- standard data protection clauses adopted by the Commission in accordance with the examination procedure referred to in Article 93(2);
- standard data protection clauses adopted by a supervisory authority and approved by the Commission pursuant to the examination procedure referred to in Article 93(2);
- an approved code of conduct pursuant to Article 40 together with binding and enforceable commitments of the controller or processor in the third country to apply the appropriate safeguards, including as regards data subjects’ rights; or
- an approved certification mechanism pursuant to https://gdpr-info.eu/art-42-gdpr/ together with binding and enforceable commitments of the controller or processor in the third country to apply the appropriate safeguards, including as regards data subjects’ rights.
Specifically, Rec.56-57; Art.25(1)-(6), 31(2) Cross-Border Data Transfers to a recipient in a third country may take place if the third country ensures an adequate level of data protection. Adequacy shall be assessed in the light of all circumstances surrounding the transfer, in particular:
- the nature of personal data;
- the purpose and duration of processing;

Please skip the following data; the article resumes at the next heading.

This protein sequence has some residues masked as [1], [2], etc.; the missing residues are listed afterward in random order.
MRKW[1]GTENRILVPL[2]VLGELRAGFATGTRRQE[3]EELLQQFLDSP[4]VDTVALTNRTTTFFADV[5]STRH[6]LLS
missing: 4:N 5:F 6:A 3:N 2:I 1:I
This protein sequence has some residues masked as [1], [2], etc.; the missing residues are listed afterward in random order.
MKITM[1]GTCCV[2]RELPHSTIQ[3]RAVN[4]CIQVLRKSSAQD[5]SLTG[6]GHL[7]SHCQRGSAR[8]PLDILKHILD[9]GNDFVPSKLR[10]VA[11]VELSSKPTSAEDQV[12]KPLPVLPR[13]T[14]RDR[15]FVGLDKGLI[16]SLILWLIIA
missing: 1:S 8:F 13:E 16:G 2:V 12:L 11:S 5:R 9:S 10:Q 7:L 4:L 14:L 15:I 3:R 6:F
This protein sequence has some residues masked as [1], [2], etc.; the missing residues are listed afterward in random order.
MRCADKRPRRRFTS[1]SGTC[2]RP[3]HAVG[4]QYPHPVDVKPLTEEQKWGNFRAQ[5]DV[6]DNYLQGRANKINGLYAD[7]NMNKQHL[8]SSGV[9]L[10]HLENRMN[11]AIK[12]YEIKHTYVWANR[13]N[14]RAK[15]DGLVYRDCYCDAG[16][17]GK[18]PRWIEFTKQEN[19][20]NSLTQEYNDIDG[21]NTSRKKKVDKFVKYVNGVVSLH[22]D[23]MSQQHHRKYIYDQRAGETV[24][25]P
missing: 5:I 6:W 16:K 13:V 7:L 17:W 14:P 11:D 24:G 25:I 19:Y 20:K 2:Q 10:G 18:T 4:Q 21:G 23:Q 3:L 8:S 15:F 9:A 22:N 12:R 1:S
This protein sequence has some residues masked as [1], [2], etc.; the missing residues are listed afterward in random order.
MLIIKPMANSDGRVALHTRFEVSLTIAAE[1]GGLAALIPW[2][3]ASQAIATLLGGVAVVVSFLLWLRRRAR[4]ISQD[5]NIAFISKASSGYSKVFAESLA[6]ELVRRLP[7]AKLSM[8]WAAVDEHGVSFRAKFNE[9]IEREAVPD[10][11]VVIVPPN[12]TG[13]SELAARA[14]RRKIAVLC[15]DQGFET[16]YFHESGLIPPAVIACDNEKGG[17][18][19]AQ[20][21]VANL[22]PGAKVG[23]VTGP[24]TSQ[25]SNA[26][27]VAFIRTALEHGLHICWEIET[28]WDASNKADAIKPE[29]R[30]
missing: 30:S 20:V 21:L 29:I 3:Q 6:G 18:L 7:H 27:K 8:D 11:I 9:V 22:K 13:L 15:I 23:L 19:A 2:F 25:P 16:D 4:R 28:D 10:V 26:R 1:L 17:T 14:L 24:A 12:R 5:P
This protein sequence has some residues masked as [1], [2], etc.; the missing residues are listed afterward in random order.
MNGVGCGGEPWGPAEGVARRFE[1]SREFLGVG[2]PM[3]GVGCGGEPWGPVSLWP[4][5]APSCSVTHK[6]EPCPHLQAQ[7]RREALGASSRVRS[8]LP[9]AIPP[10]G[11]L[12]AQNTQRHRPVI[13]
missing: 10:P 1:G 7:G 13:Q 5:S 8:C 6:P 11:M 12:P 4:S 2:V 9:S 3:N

- country of origin and country of final destination;
- the rule of law; and
- professional rules and security measures.
The Commission may determine third countries to be Adequate Jurisdictions.
It is Agari’s belief and assumption that we meet all applicable data protection requirements as laid out by GDPR for the purposes of cross border transfers of information, data processing, and data retention.
As a security specialist, protecting all of the data in our care has always been ingrained in Agari’s culture. Whether it’s that of our own employees, or information collected as part of our email analysis, we are confident that we will meet and exceed the demands of the EU GDPR when it comes into force.
If you have any further questions, please contact your Agari Account Manager or Customer Success Manager.